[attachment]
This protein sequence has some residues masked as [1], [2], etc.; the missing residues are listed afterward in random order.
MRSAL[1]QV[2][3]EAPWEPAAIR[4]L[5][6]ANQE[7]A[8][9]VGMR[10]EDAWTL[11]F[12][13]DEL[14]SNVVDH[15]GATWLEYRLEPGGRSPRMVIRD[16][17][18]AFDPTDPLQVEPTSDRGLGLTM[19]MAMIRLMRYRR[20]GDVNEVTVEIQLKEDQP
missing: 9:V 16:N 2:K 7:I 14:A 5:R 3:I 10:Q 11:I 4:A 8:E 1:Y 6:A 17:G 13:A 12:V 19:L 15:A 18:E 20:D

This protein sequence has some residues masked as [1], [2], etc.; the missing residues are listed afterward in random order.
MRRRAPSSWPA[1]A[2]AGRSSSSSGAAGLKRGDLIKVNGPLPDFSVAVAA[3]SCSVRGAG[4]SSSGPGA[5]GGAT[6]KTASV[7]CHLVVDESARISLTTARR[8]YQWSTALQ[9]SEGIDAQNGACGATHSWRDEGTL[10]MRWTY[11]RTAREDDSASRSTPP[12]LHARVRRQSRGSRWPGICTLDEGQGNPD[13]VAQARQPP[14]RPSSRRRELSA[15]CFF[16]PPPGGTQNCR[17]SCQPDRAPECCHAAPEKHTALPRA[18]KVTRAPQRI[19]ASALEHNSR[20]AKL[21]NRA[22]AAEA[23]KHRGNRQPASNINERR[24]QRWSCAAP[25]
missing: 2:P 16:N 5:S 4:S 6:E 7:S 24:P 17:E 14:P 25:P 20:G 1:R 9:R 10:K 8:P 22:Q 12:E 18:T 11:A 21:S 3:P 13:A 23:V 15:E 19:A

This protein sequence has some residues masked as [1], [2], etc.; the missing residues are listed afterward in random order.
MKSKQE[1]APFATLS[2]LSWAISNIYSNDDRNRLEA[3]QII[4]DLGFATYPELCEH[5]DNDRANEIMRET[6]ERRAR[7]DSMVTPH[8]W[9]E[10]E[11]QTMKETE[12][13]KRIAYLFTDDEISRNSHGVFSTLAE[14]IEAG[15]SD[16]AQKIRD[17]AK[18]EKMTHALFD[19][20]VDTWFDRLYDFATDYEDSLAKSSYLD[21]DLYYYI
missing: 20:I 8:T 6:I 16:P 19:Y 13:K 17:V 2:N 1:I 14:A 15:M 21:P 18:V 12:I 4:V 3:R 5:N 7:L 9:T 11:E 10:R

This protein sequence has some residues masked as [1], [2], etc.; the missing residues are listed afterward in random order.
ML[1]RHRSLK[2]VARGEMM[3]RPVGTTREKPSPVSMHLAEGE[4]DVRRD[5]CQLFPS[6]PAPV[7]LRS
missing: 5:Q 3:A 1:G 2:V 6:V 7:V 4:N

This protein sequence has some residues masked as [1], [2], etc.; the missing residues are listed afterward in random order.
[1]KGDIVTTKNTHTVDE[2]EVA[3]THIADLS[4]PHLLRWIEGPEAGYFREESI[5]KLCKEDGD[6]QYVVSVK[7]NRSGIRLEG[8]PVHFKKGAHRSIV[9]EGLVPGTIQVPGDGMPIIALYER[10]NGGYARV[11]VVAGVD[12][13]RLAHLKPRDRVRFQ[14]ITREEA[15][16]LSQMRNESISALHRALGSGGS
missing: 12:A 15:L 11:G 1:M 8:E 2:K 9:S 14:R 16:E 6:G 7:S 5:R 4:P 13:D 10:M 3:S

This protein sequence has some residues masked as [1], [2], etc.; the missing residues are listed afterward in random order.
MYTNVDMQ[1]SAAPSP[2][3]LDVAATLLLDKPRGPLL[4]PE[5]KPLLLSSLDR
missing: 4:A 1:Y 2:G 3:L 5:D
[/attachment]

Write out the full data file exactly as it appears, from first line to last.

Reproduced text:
This protein sequence has some residues masked as [1], [2], etc.; the missing residues are listed afterward in random order.
MRSAL[1]QV[2][3]EAPWEPAAIR[4]L[5][6]ANQE[7]A[8][9]VGMR[10]EDAWTL[11]F[12][13]DEL[14]SNVVDH[15]GATWLEYRLEPGGRSPRMVIRD[16][17][18]AFDPTDPLQVEPTSDRGLGLTM[19]MAMIRLMRYRR[20]GDVNEVTVEIQLKEDQP
missing: 9:V 16:N 2:K 7:I 14:A 5:R 3:I 10:Q 11:I 4:A 8:E 1:Y 6:A 17:G 13:A 12:V 19:L 15:A 18:E 20:D

This protein sequence has some residues masked as [1], [2], etc.; the missing residues are listed afterward in random order.
MRRRAPSSWPA[1]A[2]AGRSSSSSGAAGLKRGDLIKVNGPLPDFSVAVAA[3]SCSVRGAG[4]SSSGPGA[5]GGAT[6]KTASV[7]CHLVVDESARISLTTARR[8]YQWSTALQ[9]SEGIDAQNGACGATHSWRDEGTL[10]MRWTY[11]RTAREDDSASRSTPP[12]LHARVRRQSRGSRWPGICTLDEGQGNPD[13]VAQARQPP[14]RPSSRRRELSA[15]CFF[16]PPPGGTQNCR[17]SCQPDRAPECCHAAPEKHTALPRA[18]KVTRAPQRI[19]ASALEHNSR[20]AKL[21]NRA[22]AAEA[23]KHRGNRQPASNINERR[24]QRWSCAAP[25]
missing: 2:P 16:N 5:S 4:S 6:E 7:S 24:P 17:E 14:P 25:P 20:G 1:R 9:R 10:K 8:P 22:Q 12:E 18:T 11:A 21:S 3:P 13:A 23:V 15:E 19:A

This protein sequence has some residues masked as [1], [2], etc.; the missing residues are listed afterward in random order.
MKSKQE[1]APFATLS[2]LSWAISNIYSNDDRNRLEA[3]QII[4]DLGFATYPELCEH[5]DNDRANEIMRET[6]ERRAR[7]DSMVTPH[8]W[9]E[10]E[11]QTMKETE[12][13]KRIAYLFTDDEISRNSHGVFSTLAE[14]IEAG[15]SD[16]AQKIRD[17]AK[18]EKMTHALFD[19][20]VDTWFDRLYDFATDYEDSLAKSSYLD[21]DLYYYI
missing: 20:I 8:T 6:I 16:P 19:Y 13:K 17:V 2:N 1:I 14:A 15:M 21:P 18:V 12:I 4:V 3:R 5:N 7:L 9:T 11:E 10:R

This protein sequence has some residues masked as [1], [2], etc.; the missing residues are listed afterward in random order.
ML[1]RHRSLK[2]VARGEMM[3]RPVGTTREKPSPVSMHLAEGE[4]DVRRD[5]CQLFPS[6]PAPV[7]LRS
missing: 5:Q 3:A 1:G 2:V 6:V 7:V 4:N

This protein sequence has some residues masked as [1], [2], etc.; the missing residues are listed afterward in random order.
[1]KGDIVTTKNTHTVDE[2]EVA[3]THIADLS[4]PHLLRWIEGPEAGYFREESI[5]KLCKEDGD[6]QYVVSVK[7]NRSGIRLEG[8]PVHFKKGAHRSIV[9]EGLVPGTIQVPGDGMPIIALYER[10]NGGYARV[11]VVAGVD[12][13]RLAHLKPRDRVRFQ[14]ITREEA[15][16]LSQMRNESISALHRALGSGGS
missing: 12:A 15:L 11:G 1:M 8:E 2:K 9:S 14:R 16:E 6:G 7:S 5:R 4:P 13:D 10:M 3:S

This protein sequence has some residues masked as [1], [2], etc.; the missing residues are listed afterward in random order.
MYTNVDMQ[1]SAAPSP[2][3]LDVAATLLLDKPRGPLL[4]PE[5]KPLLLSSLDR
missing: 4:A 1:Y 2:G 3:L 5:D